<img height="1" width="1" style="display:none;" alt="" src="https://dc.ads.linkedin.com/collect/?pid=418929&amp;fmt=gif">

Like this blog?

Subscribe to get more articles.

How to Find the Perfect Practical Training Solutions for Employees

By Sue Wigston on February 24, 2016

How_to_Find_the_Perfect_Practical_Training_Solutions_for_Employees.jpg
The most elaborate, expensive, out-of-this-world training programs won’t mean squat if employees can’t apply what they learn in everyday workplace situations. You need to invest in practical training solutions that make it possible for employees to immediately begin taking their performance to the next level.

Too often, training is nothing more than exposure to new information, where employees sit down for a lecture but mentally check out. They hear an instructor speaking but aren’t really listening, so they don’t learn much, and they find it difficult to apply what they heard.

As you assess options for your staff, look for these critical components of practical training solutions—that actually work.

A Balance of Knowledge and Skill Building

Knowledge is power, of course. However, effective training couples knowledge with skill to achieve full competency, meaning that employees will know what to do and how to go about doing it. For example, telling employees how to do a task is providing them knowledge. Having them actually do the task until they can execute it on their own is providing them with a skill.

Knowledge and skill are equally important and every practical training solution should offer employees opportunities to gain information—and put that information to use with hands-on activities.

The Training Should Fill a Need

Many companies mandate corporate-wide training initiatives, where everyone is required to participate—even if the training doesn’t apply specifically to each person’s job. That is often a waste of time. For training to be meaningful, it must be relevant to each participant and it must align with the individual’s responsibilities and job requirements.

Some training topics, such as communication, teamwork and time management will benefit everyone in your organization, while job-specific or certain technical training won’t. Work with your managers or team leaders to pinpoint employees’ training needs, and then work to fill those skill and knowledge gaps.

The Purpose of the Training is Obvious

Employees should immediately understand how the training applies to the job—and how implementing what they learn will benefit them, the team and the organization. If those benefits don’t jump out at employees, they won’t buy into the process.

The Training Should Be Detailed

Practical training solutions offer employees enough information so that they can deal with specific situations at work. Each lesson should offer enough detail that participants know exactly how to handle a similar situation when it arises. For example, a customer service course should tell employees specifically how to talk to an irate customer.

Results are Measurable

For training to be truly effective, you must be able to test the knowledge and skills employees gain. So whether that is literal (e.g., requiring employees to take a quiz after each training session) or not so literal (e.g., monitoring changes in a negative behavior) you must be able to evaluate the effectiveness of the training.

With your managers and team leaders, establish benchmarks and milestones you expect to see as a result of the training. Then require them to track employees’ progress, which should be evident in their day-to-day behavior following the training.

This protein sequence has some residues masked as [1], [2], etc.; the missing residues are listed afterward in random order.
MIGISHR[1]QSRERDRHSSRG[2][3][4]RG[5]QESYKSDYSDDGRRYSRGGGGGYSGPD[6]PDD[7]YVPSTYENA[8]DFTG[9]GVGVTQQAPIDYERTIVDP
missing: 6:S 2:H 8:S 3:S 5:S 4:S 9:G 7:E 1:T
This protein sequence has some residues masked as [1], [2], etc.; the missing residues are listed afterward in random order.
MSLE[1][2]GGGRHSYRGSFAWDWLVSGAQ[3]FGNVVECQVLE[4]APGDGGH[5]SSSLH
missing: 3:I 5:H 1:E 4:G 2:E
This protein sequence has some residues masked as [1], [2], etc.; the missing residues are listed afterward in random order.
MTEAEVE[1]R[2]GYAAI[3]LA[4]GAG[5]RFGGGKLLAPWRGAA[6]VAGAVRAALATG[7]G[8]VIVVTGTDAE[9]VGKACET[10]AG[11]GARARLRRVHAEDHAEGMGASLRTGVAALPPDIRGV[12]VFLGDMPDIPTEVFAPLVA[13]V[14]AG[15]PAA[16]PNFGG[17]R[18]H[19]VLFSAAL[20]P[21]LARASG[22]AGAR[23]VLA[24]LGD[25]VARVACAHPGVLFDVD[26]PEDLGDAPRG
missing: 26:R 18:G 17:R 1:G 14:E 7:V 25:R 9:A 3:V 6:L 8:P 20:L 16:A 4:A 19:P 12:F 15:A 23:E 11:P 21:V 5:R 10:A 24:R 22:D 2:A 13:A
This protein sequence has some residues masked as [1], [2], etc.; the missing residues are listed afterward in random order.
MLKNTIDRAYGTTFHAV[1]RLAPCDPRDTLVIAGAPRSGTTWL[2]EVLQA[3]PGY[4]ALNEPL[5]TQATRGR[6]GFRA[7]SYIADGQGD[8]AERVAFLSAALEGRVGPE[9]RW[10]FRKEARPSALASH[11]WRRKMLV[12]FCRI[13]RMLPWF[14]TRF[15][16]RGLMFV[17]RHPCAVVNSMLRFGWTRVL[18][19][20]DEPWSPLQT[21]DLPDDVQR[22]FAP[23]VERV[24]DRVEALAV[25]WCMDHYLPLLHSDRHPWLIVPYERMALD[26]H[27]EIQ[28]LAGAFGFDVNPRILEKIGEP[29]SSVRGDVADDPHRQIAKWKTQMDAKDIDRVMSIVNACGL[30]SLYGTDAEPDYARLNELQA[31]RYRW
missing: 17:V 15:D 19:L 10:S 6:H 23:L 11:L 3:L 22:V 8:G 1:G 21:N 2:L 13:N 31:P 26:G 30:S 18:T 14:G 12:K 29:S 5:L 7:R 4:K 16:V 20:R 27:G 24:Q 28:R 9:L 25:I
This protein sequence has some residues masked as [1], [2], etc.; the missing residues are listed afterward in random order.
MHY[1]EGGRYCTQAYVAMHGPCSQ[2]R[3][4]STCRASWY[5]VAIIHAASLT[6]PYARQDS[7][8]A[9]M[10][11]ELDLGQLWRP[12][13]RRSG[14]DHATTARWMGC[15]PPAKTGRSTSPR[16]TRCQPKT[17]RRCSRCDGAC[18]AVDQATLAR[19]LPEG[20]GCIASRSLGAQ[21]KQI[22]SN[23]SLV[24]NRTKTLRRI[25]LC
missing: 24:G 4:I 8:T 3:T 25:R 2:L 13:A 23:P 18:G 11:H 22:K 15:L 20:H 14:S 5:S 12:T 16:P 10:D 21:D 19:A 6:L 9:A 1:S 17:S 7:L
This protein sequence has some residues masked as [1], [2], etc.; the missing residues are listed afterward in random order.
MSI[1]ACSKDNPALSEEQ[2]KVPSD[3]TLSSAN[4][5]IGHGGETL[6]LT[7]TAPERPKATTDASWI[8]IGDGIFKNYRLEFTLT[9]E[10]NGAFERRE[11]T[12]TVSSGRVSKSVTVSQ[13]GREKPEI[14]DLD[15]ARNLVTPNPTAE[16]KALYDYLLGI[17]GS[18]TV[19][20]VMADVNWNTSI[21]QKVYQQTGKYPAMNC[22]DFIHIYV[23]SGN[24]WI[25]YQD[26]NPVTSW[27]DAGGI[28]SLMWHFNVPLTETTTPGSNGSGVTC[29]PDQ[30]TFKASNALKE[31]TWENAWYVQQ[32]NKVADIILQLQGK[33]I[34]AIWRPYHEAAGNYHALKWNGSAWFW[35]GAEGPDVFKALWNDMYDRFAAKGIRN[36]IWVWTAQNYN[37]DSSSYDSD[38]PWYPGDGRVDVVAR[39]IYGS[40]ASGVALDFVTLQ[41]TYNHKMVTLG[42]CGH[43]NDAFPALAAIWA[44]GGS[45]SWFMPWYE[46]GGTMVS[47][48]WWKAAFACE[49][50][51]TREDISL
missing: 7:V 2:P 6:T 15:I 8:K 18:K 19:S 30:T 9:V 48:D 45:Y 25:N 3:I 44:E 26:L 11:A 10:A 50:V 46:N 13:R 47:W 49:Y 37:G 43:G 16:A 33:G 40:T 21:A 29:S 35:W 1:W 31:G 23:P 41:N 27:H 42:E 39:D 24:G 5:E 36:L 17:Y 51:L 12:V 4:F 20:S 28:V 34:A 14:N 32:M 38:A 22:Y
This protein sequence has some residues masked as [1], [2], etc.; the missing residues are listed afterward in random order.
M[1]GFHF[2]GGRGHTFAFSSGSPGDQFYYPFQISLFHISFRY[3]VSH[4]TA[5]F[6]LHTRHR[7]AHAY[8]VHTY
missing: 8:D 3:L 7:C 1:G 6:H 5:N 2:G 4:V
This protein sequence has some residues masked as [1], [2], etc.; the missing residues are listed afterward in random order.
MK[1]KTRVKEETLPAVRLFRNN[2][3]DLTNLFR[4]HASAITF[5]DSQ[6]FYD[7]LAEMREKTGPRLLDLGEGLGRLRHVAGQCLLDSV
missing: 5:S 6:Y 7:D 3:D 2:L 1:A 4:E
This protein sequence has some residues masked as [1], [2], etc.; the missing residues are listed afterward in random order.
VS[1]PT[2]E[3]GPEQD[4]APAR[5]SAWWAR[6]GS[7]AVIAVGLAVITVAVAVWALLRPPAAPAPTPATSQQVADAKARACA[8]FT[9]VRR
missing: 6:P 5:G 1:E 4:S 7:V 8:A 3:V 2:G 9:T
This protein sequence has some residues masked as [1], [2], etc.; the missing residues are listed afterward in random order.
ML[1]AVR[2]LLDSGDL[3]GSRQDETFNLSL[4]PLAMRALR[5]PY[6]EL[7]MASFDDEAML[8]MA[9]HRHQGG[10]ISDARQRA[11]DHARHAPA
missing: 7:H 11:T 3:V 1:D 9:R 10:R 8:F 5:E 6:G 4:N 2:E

Finding the Right Format for Sustainability

“Training” encompasses everything from encouraging your employees to read a book to planning experiential skills development sessions that offer in-depth training on business-critical skills that drive results.  The success of any training should be measured in behavioral changes as a result of the training. These changes should be demonstrated in both day-to-day activities and  be sustained over time. At Eagle’s Flight we break down behavior change in four steps and experiential learning is one training format that can add value to each step:

  • Head - They Know what to do, what not to do, and understand the rationale
  • Heart - They have the conviction that adopting new behaviors is important
  • Hands - They have practiced the behaviors expected on the job and know how to apply the new skills
  • Harvest - They have a clear line of sight to the positive impact on their results

Regardless the format you choose, ensure  the content is relevant, comprehensive and easy to digest. Employees should walk away from every session with advice they can immediately act on. If that happens, you have put into place practical training solutions that make a positive impact on the business.

Priming the Leadership Pipeline

Additional Resources

View All Blog Posts About Leadership & Succession

Continue Reading

How Eagle's Flight Can Help You

View Our Areas of Focus

View Our Leadership & Succession Resources

Access Our Guides

As Chief Operating Officer, Sue's extensive senior leadership experience and facilitation skills have established her as a trusted partner and organizational development expert. She has a proven track record of successfully leading culture transformation in Fortune 500 companies and has established herself as an authority on training and development. Sue has over 20 years of experience in the creation and delivery of programs and custom designed solutions for Eagle's Flight.

About Eagle's Flight

Founded in 1988, Eagle's Flight has earned its reputation as a global leader in the development and delivery of business-relevant, experiential learning programs that achieve specific training objectives and lasting behavior changes.

Learn More

0 Comments Be the first to comment!
Human Resources Today